Tuesday, 15 May 2012

Thank godwit for Burton Mere Wetlands  

Help celebrate the success of RSPB’s Dee Estuary nature reserve at Burton Mere Wetlands, near Neston, on May 19 and 20 as they launch a limited edition black-tailed godwit pin badge.
Since 1979 the RSPB have been working hard on the Dee Estuary to create and protect one of the most important wetland sites in the world.
And since opening Burton Mere Wetlands, thousands of visitors have been getting amazing views of the area’s star birds, including the black-tailed godwits.
These amazing birds travel hundreds of miles from Iceland to spend the winter here and the visitor building at Burton Mere Wetlands is arguably the best place to see them in the UK.  Our large, spectacular flock of non-breeding godwits stay throughout the summer.
Paul Brady, RSPB Visitor Development Officer said “It’s hard to imagine that less than a year ago, these stunning birds just weren’t here and it gives us great satisfaction that all the hard work we have put in is paying off.  Getting a one-off pin badge in return for a donation is a great way to show your pride for a wonderful species found in your local area – I certainly know I’ll be getting one!”
Get down to Burton Mere Wetlands between 10am and 4pm on 19 and 20 May to for your chance to own a special pin badge, walk the scenic trails and see the birds that make the area so special, including elegant avocets and pristine little egrets.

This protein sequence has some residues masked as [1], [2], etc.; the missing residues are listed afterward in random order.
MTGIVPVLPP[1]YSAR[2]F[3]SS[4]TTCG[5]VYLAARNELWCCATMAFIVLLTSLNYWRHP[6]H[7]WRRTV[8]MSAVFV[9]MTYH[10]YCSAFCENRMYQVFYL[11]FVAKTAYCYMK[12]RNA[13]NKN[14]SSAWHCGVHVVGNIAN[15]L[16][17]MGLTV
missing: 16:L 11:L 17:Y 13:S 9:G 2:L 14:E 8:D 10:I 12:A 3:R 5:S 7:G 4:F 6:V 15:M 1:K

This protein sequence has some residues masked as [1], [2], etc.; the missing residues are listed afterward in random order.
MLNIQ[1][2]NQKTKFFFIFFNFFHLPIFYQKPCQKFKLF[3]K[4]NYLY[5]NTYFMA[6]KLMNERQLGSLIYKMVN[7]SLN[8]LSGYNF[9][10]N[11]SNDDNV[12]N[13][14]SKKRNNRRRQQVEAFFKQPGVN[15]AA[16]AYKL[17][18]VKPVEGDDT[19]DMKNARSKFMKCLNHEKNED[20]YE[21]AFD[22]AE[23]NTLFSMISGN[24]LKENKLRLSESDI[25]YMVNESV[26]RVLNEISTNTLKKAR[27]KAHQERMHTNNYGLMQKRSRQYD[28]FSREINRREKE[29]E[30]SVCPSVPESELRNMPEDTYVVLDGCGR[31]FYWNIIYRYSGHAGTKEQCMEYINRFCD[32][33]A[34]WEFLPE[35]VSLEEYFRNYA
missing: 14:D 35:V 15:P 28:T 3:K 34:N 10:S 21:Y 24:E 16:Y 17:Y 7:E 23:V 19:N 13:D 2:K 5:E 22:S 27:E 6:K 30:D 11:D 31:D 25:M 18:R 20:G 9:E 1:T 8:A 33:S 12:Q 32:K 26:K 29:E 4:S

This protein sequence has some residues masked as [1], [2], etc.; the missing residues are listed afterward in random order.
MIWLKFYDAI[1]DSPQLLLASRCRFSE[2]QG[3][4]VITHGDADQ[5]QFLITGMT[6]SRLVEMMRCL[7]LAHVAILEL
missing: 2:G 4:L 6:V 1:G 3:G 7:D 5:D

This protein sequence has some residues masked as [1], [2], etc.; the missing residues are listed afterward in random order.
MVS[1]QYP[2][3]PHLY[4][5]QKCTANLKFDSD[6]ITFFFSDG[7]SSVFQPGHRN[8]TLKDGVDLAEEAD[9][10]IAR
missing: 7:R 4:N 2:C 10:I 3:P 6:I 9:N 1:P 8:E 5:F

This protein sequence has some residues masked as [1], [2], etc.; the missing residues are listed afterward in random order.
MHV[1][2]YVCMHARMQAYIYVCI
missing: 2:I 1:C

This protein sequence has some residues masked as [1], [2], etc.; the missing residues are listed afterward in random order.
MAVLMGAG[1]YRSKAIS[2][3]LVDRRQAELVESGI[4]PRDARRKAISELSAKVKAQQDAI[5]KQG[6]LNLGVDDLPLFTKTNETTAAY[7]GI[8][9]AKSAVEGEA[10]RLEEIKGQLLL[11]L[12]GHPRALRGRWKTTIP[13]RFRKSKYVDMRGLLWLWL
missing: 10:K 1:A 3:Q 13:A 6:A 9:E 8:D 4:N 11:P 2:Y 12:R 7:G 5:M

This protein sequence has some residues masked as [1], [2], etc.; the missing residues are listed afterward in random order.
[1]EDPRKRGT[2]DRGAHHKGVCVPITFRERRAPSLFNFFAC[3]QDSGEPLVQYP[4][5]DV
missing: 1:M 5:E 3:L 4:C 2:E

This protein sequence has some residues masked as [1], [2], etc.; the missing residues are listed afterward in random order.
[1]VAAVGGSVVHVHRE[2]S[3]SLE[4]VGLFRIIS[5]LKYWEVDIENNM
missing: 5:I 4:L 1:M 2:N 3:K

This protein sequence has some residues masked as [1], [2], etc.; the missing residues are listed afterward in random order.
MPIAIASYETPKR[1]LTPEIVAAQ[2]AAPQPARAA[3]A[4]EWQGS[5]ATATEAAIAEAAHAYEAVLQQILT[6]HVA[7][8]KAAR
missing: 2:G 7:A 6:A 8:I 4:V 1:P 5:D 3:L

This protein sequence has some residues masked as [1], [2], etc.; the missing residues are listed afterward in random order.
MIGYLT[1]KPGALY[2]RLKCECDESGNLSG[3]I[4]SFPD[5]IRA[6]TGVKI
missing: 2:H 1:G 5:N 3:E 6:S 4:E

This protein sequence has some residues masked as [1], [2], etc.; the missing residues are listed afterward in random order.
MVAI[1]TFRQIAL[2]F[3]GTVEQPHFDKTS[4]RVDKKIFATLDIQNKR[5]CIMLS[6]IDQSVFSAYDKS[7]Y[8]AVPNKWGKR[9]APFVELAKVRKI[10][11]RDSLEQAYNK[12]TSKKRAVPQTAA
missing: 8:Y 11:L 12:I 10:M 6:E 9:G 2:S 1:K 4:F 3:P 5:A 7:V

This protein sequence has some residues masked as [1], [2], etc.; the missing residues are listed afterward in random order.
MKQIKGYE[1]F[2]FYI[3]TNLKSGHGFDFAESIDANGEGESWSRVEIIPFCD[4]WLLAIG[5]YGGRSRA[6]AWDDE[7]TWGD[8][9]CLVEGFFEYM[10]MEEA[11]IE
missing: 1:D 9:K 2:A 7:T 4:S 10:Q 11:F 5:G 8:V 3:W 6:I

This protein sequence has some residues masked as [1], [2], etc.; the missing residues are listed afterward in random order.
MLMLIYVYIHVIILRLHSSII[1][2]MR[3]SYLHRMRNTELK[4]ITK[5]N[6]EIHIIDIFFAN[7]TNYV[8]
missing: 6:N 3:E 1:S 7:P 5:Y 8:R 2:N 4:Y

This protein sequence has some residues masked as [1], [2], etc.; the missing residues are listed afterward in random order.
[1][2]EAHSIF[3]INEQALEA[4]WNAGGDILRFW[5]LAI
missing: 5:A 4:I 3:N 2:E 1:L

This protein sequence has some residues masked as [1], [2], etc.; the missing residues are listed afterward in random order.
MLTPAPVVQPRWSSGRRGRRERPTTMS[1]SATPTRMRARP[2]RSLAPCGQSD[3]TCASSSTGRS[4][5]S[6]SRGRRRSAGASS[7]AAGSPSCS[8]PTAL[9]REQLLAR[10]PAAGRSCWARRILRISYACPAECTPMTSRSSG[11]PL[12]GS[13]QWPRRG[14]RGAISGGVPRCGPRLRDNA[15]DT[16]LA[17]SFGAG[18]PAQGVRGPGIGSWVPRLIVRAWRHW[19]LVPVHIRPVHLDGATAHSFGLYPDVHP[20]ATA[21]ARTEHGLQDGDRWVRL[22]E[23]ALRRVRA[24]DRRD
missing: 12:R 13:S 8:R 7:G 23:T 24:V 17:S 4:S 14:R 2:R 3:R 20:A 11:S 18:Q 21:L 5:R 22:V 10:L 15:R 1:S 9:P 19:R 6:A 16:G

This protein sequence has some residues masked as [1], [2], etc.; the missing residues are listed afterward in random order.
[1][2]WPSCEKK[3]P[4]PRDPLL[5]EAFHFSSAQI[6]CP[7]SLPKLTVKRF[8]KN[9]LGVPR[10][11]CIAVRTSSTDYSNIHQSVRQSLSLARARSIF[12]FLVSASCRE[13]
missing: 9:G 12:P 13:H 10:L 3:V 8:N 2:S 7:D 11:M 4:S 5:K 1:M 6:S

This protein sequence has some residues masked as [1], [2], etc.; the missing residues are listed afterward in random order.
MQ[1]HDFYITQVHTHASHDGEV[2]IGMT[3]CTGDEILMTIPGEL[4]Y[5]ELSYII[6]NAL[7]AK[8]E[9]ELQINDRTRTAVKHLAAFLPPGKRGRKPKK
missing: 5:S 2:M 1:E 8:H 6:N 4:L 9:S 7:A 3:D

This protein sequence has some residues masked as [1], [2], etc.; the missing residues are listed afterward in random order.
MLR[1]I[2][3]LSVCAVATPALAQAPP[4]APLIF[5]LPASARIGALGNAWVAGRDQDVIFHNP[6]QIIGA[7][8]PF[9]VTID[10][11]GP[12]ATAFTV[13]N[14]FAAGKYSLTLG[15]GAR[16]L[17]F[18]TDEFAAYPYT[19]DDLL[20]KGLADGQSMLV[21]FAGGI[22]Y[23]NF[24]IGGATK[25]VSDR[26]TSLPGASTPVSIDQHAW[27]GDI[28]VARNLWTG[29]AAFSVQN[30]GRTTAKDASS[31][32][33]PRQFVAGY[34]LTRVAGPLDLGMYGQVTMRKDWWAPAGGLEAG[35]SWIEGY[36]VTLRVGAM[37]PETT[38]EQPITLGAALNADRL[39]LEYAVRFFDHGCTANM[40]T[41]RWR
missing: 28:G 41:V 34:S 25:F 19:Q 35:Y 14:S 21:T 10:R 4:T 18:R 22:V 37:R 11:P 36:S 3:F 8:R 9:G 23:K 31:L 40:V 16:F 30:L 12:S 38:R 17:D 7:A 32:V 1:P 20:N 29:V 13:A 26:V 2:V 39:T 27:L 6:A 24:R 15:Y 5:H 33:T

RSPB Burton Mere Wetlands is off the A540 (Chester High Road) and just 10 minutes from the M56. Follow the brown signposts from the A540.  The reserve entrance is on Puddington Lane, just outside Burton village near to Bishop Wilson Primary School.  The reserve has a car park with cycle racks and there are toilets available on site.

For more information about RSPB Burton Mere Wetlands nature reserve visit: www.rspb.org.uk/burtonmerewetlands. The reception building and nature reserve is open daily from 9.30am until 5pm.  For more details see the website or phone 0151 353 8478.

Black tailed Godwit  - Chris Gomersall  rpsb images

Black-tailed Godwits (Limosa limosa) are a red-listed rare breeding bird in the UK with up to 43,000 of the Icelandic race over-wintering in the UK.  Black-tailed godwits are large wading birds.  In summer, they have bright orangey-brown chests and bellies, but in winter, they are more greyish-brown.  Their most distinctive features are their long beaks and legs, and the black and white stripes on their wings.

The Dee Estuary has been designated a site of international importance as up to 6,000 can be present in the autumn and winter months.  Their increasing numbers in the UK have undoubtedly benefitted from correct conservation management of lowland wet grassland and coastal marshland.  The main threats to them are overgrazing, disturbance and drainage of suitable lowland sites.

The RSPB speaks out for birds and wildlife, tackling the problems that threaten our environment. Nature is amazing - help us keep it that way. Click here to join today www.rspb.org.uk/join

'The Royal Society for the Protection of Birds (RSPB) is a registered charity: England and Wales no. 207076, Scotland no. SC037654

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